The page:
In addition, antibiotics from treated cows have an unknown impact on the normal bacterial flora of the calf, particularly in one less than 2 weeks of age.

The nutrient content of USM also varies tremendously. Field studies conducted in North Carolina, California and Wisconsin found wide variations in fat and protein content, as shown in the table. This happened for a variety of reasons, including inadvertent addition of water to USM and poor agitation during storage.

Daily variation in waste milk supply

A steady supply needed

Most farms experience a large daily or weekly variation in supply of waste milk. One 1,200-plus cow dairy in the eastern U.S. (see figure) found that daily production of USM varied from a low of 100 pounds to a high of over 800 pounds per day. Production of USM did not correlate well with the demand of USM for their calf feeding program.

How much USM should a farm produce on a daily basis? A plentiful supply of USM should not be viewed as an abundant source of calf feed but a loss of potential milk income. Marketing milk with low SCC should be a goal of every progressive dairy producer. This is achieved in two ways: 1) instituting managed milking programs which foster production of low SCC milk; 2) withholding milk from high SCC cows. The latter example results in lost income and incurs higher expenses as the production costs per cwt. (hundredweight) of milk withheld from sales must be absorbed by the remaining milk sold.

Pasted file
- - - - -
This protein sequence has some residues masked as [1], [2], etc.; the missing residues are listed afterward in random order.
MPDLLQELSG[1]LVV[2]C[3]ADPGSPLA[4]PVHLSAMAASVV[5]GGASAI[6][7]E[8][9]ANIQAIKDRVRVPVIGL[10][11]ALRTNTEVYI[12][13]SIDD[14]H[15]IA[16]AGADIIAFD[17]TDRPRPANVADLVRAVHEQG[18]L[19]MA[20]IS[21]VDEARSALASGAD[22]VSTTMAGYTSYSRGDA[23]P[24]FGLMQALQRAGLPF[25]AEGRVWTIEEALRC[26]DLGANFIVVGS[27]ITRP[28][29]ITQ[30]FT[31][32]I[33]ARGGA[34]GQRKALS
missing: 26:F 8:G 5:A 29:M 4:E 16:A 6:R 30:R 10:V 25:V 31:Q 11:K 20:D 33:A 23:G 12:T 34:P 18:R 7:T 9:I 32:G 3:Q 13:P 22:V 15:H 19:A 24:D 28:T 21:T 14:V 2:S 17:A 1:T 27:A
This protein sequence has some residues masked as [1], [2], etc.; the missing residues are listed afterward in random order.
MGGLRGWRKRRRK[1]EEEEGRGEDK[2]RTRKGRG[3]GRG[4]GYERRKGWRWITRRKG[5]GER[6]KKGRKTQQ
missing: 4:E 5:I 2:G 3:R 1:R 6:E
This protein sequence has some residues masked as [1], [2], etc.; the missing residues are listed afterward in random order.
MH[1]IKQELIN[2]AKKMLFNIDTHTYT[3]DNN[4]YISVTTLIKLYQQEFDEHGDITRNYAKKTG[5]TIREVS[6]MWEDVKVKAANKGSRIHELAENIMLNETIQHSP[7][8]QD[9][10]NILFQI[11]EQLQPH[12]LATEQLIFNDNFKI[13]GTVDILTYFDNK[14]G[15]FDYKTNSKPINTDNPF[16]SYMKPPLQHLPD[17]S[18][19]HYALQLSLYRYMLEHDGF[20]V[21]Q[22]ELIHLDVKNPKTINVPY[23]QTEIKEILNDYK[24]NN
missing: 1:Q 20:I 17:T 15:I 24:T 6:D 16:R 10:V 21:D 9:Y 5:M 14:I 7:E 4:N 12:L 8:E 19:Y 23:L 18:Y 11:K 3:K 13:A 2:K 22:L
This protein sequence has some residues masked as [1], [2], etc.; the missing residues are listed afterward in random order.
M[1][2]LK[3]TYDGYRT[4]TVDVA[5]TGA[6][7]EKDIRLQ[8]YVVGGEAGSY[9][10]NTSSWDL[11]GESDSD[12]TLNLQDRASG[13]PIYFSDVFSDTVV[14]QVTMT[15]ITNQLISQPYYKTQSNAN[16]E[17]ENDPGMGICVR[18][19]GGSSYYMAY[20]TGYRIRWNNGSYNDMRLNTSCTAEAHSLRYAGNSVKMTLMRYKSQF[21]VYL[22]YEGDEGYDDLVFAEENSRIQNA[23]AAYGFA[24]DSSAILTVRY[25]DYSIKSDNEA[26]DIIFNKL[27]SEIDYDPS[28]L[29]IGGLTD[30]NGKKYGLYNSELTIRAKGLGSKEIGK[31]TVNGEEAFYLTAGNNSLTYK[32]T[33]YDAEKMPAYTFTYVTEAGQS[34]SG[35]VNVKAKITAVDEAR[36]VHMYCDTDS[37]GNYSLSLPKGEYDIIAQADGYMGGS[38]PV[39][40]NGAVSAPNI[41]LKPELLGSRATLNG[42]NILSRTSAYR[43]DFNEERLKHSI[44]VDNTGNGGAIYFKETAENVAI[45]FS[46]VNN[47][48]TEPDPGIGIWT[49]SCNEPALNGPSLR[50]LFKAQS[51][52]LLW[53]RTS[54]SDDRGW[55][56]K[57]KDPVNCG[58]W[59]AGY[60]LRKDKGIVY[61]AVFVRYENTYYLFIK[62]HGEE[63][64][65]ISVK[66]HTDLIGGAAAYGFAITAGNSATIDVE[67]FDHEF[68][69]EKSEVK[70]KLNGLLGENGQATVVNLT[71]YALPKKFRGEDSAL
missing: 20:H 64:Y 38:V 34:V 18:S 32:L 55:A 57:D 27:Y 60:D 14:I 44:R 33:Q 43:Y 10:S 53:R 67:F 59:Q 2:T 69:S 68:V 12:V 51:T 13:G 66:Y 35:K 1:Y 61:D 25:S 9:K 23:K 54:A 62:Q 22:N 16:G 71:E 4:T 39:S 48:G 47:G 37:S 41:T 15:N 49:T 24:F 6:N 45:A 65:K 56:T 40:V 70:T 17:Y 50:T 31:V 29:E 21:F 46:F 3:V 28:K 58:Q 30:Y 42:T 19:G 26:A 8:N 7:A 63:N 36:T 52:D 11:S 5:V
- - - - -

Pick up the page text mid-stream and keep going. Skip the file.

Pasteurization a must

Unsaleable milk should never be fed raw due to the risk of transmitting infectious diseases to the calves. Milk from cows possibly infected with Johne's and BVD (bovine viral diarrhea) is especially of concern. Fortunately, there are many pasteurizers suitable for on-farm use that have proven to reliably treat USM. These are either batch or high temperature short time (HTST) pasteurizers. Batch pasteurizers are required to heat milk to 145°F and hold it for at least 30 minutes, while the HTST units achieve this by heating milk to 161°F for 15 seconds.